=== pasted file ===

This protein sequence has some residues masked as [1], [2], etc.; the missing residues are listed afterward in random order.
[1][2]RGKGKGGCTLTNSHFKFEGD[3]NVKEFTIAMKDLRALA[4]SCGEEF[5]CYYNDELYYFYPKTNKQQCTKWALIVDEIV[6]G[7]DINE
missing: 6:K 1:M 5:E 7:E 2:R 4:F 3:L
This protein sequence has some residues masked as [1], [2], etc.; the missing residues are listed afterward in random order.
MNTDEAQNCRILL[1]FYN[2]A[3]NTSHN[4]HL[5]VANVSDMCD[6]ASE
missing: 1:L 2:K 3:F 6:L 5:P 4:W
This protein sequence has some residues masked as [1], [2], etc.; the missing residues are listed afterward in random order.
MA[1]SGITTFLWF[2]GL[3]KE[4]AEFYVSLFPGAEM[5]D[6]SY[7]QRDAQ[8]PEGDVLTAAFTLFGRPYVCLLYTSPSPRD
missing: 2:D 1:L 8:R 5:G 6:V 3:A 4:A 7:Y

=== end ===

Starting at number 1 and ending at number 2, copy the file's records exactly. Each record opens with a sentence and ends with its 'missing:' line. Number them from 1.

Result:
This protein sequence has some residues masked as [1], [2], etc.; the missing residues are listed afterward in random order.
[1][2]RGKGKGGCTLTNSHFKFEGD[3]NVKEFTIAMKDLRALA[4]SCGEEF[5]CYYNDELYYFYPKTNKQQCTKWALIVDEIV[6]G[7]DINE
missing: 6:K 1:M 5:E 7:E 2:R 4:F 3:L
This protein sequence has some residues masked as [1], [2], etc.; the missing residues are listed afterward in random order.
MNTDEAQNCRILL[1]FYN[2]A[3]NTSHN[4]HL[5]VANVSDMCD[6]ASE
missing: 1:L 2:K 3:F 6:L 5:P 4:W